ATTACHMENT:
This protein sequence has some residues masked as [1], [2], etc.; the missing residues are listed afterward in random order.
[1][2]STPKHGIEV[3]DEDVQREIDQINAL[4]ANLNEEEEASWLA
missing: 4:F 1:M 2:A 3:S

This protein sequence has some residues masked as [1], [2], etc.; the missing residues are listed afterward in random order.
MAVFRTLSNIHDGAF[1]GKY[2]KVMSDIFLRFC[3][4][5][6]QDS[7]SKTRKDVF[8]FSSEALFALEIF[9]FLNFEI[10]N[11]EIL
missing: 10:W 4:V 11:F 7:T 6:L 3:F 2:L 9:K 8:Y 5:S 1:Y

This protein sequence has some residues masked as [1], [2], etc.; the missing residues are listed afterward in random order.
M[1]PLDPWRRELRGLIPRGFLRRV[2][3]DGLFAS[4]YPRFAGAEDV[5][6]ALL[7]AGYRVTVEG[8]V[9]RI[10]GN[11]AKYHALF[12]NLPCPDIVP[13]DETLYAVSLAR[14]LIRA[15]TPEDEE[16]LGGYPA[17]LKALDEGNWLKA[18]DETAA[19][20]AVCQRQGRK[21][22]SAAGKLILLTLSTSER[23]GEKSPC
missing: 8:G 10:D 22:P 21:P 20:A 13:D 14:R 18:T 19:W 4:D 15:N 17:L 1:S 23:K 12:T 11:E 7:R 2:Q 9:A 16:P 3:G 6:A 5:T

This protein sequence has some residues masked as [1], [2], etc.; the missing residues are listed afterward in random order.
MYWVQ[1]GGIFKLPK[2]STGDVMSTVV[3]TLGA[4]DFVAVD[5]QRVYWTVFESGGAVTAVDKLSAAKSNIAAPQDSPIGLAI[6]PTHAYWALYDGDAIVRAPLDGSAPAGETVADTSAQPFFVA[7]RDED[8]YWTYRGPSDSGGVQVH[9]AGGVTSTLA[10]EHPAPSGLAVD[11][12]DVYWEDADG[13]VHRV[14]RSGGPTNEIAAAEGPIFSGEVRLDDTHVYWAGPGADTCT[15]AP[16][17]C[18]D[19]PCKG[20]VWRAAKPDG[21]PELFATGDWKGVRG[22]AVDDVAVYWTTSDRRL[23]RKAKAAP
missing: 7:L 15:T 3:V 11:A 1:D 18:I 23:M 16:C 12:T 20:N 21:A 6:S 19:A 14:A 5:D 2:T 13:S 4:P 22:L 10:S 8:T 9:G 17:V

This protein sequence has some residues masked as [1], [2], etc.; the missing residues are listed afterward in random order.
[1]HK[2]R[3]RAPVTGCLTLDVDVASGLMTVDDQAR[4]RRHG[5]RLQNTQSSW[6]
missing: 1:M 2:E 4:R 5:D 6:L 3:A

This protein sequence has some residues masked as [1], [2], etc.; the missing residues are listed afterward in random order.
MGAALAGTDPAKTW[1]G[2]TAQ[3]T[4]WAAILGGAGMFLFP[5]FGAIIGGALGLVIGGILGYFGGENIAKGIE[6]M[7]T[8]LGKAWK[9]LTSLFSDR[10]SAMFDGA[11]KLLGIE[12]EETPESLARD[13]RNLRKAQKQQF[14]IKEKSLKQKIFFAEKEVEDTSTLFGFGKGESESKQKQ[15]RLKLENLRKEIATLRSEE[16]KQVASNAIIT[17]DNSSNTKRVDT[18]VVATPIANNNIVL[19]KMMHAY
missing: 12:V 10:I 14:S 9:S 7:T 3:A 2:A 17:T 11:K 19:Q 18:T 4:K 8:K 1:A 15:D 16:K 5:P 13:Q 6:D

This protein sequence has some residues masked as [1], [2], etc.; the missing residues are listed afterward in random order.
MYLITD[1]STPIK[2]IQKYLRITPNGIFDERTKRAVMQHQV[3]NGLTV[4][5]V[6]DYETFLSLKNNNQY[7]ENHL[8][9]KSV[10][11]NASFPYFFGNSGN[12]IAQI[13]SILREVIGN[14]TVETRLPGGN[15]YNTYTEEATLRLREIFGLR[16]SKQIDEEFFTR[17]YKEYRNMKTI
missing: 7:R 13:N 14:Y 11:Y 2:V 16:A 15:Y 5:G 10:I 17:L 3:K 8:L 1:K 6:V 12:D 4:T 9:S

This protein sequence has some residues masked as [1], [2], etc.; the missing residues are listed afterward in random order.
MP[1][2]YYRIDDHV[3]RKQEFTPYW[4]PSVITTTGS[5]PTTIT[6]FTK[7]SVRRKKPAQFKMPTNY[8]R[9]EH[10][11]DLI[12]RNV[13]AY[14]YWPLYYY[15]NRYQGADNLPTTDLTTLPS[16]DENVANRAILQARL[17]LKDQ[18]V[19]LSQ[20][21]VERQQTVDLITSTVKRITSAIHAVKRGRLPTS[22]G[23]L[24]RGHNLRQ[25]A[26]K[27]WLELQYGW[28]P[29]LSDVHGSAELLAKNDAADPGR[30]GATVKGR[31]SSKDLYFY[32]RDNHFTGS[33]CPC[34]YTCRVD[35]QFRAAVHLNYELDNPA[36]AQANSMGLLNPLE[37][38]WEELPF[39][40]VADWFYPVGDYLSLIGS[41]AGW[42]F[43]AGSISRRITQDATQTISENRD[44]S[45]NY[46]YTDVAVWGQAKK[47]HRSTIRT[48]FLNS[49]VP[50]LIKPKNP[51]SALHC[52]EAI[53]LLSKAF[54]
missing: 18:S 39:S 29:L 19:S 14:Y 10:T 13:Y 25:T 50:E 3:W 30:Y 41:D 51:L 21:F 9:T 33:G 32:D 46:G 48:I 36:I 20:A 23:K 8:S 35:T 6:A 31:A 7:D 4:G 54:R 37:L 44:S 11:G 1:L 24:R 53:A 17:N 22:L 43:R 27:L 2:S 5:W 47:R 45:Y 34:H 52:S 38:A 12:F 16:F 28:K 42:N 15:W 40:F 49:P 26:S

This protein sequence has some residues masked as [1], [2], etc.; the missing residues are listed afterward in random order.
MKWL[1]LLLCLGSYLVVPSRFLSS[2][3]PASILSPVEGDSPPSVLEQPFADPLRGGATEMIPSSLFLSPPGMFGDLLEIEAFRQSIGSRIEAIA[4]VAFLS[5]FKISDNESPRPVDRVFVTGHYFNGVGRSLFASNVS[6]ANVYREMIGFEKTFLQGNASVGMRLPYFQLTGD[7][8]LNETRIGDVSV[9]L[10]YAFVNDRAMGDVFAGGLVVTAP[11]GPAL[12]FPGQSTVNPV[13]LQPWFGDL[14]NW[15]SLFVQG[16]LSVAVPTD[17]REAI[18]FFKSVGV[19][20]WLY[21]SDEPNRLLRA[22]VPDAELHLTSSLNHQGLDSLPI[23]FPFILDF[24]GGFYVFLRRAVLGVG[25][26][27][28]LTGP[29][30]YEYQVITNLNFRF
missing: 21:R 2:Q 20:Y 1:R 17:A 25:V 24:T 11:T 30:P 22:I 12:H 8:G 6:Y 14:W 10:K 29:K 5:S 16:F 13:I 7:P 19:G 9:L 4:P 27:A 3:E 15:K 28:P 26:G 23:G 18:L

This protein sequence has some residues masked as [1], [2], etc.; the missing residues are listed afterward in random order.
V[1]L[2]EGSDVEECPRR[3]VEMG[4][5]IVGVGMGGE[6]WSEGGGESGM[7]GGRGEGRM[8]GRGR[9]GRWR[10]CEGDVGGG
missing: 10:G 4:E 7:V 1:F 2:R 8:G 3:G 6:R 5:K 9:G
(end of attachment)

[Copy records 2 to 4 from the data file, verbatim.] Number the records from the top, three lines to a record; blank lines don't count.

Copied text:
This protein sequence has some residues masked as [1], [2], etc.; the missing residues are listed afterward in random order.
MAVFRTLSNIHDGAF[1]GKY[2]KVMSDIFLRFC[3][4][5][6]QDS[7]SKTRKDVF[8]FSSEALFALEIF[9]FLNFEI[10]N[11]EIL
missing: 10:W 4:V 11:F 7:T 6:L 3:F 2:L 9:K 8:Y 5:S 1:Y

This protein sequence has some residues masked as [1], [2], etc.; the missing residues are listed afterward in random order.
M[1]PLDPWRRELRGLIPRGFLRRV[2][3]DGLFAS[4]YPRFAGAEDV[5][6]ALL[7]AGYRVTVEG[8]V[9]RI[10]GN[11]AKYHALF[12]NLPCPDIVP[13]DETLYAVSLAR[14]LIRA[15]TPEDEE[16]LGGYPA[17]LKALDEGNWLKA[18]DETAA[19][20]AVCQRQGRK[21][22]SAAGKLILLTLSTSER[23]GEKSPC
missing: 8:G 10:D 22:P 21:P 20:A 13:D 14:R 18:T 19:W 4:D 15:N 17:L 1:S 23:K 12:T 11:E 7:R 2:Q 9:A 16:P 3:G 6:A 5:T

This protein sequence has some residues masked as [1], [2], etc.; the missing residues are listed afterward in random order.
MYWVQ[1]GGIFKLPK[2]STGDVMSTVV[3]TLGA[4]DFVAVD[5]QRVYWTVFESGGAVTAVDKLSAAKSNIAAPQDSPIGLAI[6]PTHAYWALYDGDAIVRAPLDGSAPAGETVADTSAQPFFVA[7]RDED[8]YWTYRGPSDSGGVQVH[9]AGGVTSTLA[10]EHPAPSGLAVD[11][12]DVYWEDADG[13]VHRV[14]RSGGPTNEIAAAEGPIFSGEVRLDDTHVYWAGPGADTCT[15]AP[16][17]C[18]D[19]PCKG[20]VWRAAKPDG[21]PELFATGDWKGVRG[22]AVDDVAVYWTTSDRRL[23]RKAKAAP
missing: 7:L 15:T 3:V 11:A 1:D 18:I 23:M 16:C 12:T 20:N 21:A 6:S 19:A 14:A 5:D 2:T 13:S 4:P 22:L 10:S 8:T 9:G 17:V